Oh, to Open the World and Send it Reeling
As the plane took off, I watched from the window as the buildings got smaller, the famous City of Stars twinkling out of sight as their celestial counterparts are prone to do in the face of morning sunrise. I watched until there was nothing more to watch to the point that the structures outside were not structures at all but puffy wisps of air and gases, delicately cut by the butter knife wings operated by fine engineering and mechanics. It was at this point that I closed the window and drifted peacefully, floating as though I was as weightless as the jet fuel and exhaust being expelled from the engines or wherever it comes out of.
I’ve been interested in the concept of hometowns for quite some time now. We hear of these ideas of state pride and flaunting a state’s perks such as produce, natural resources or no income tax. States market themselves to us throughout our lives like it’s “The Bachelor.” Our blueberries tell us they come from New Jersey and our apples are “proud New Yorkers” as if it means something to a shopper. Or every few years we hear about a new tourism campaign highlighting the splendor of vacationing somewhere like Arizona or Vermont. In a way, people see their hometowns as an extension of themselves like they are a part of some tapestry that has ceased to exist in an increasingly commercialized world.
I come from Los Angeles, one of the most popular tourist destinations in the world when the industry isn’t ground to a halt, and there are plenty of reasons that I should be fascinated by the city. From the seedy nature of Hollywood Boulevard to the countless movie studios, the allure of Beverly Hills and its endless array of palm trees and never-ending sunshine peeking its way through the now fire-kissed skies, it’s the stuff of dreams. For those who are familiar with the Dust Bowl era and John Steinbeck’s “The Grapes of Wrath,” they’d know that beyond the silver screen glamour and hopes of having it made in Hollywoodland, the state of California represented other new opportunities, in many ways a New World within the New World of America. Going back even further, there was the great Gold Rush of 1849, perhaps a twinkling precursor to the studio stage lights that would eventually replace them a little over seventy years later.
While there has certainly been this romanticizing of Los Angeles, I’ve always found it to be rather underwhelming. Maybe it’s because after spending nearly my entire life in the same spot, it’s not excitement I feel, but a sense that, like a mime, I’m stuck in a box trap with no way out. Sure, I spend fewer and fewer months there nowadays, but the idea that another place will replace it isn’t freeing. It’s as though every place becomes an embodiment of the saying “Nice place to visit, but I wouldn’t want to live there.” That at a certain point, tapping into the perks of a state causes it to run dry of any uniqueness it had when I first arrived or perhaps this is because of a broader problem of the idea of a Nomadic spirit. We look at our hometowns and at some point, look toward the window and wonder “What’s beyond that horizon line?” We crave to see the rest of the world, to chase the dreams that so many others are looking for just like us. So we leave. We move to cities across the country and take trips to anywhere but our starting point. We stare in befuddlement at the people that pepper us with questions or enviously bemoan the fact that we never have to worry about hurricanes or waking up in the early hours of the morning to go salt driveways. “Sure, you have fires,” they say, “but are they ever really near where you live?” And it’s true that my area of southern California is seldom bothered by the environmental eradication that our northern counterparts often endure, save for the long-term effects that forest damage brings to the world at large. But even so, there’s a sort of dusty dullness that falls over the city when I think about it, that the stars others chase, the ones they hope to attach themselves to, are the same ones that long ago burnt out trying to win me over.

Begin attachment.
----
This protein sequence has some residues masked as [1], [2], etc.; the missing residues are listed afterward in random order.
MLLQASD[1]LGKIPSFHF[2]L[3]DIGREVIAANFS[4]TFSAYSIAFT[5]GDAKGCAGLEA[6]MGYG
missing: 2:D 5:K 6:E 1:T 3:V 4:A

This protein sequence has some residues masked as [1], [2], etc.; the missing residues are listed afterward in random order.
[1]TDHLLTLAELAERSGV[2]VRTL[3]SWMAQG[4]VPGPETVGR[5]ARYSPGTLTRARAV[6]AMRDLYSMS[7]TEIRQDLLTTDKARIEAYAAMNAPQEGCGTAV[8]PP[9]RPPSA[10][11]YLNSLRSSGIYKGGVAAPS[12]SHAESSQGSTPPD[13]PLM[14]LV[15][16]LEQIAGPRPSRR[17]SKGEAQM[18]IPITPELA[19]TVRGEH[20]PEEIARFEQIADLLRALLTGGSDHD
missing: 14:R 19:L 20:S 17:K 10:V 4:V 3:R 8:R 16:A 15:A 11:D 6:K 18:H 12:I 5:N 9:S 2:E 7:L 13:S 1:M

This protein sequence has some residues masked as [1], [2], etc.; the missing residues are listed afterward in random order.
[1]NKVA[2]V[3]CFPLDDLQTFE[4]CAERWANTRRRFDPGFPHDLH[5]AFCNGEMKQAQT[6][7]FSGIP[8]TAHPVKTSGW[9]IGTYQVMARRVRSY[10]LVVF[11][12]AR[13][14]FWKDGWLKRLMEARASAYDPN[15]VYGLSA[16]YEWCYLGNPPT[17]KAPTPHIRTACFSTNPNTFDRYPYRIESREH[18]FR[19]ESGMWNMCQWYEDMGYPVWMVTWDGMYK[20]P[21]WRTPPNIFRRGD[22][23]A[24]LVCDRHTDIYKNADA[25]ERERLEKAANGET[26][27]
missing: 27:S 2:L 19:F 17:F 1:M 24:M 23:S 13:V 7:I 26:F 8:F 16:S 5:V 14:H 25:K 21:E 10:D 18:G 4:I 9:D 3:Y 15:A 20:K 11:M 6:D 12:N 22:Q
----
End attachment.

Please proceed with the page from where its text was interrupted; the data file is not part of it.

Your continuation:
I think about the past three years I spent in New York and with it the overhyping of Manhattan. Though not the place of my youth, its fulfillment as a (thus far) temporary hometown has been met with mixed success. While I would never be caught defending the city, after spending so much time here, some of the natives have knighted me as an Honorary New Yorker which just means that I’ve ridden the subway enough times without getting mugged. This is in sharp contrast to the leadup of my arrival in August of 2017 when I watched too many films that paint the city as the sprawling cosmopolitan metropolis — the original that can’t be beat — and was dumbstruck with a sense of confusion at the rather drab brick buildings still bearing the nuclear fallout shelter signs on their chests like hearts worn on sleeves as some sort of eerie foreboding that in a moment’s notice a blast is on its way condemning us to a life of basements, canned food and irradiated water.
I can recall a time in the winter that I stood in Times Square, the epileptic lights flashing above the stores branded and embossed with iconography from all areas of culture, stalls selling the familiar “I Love NY” shirts get rained on and color fades away like the ability to have a clear night sky above the LEDs or my desire to remain. So I leave again.
Maybe there really is something wonderful about it all. Or maybe it’s just one more dream from which I cannot wait to awake.
Photo Caption: As the plane took off, I watched from the window as the buildings got smaller, the famous City of Stars twinkling out of sight.
Photo Credit: Josh Leichter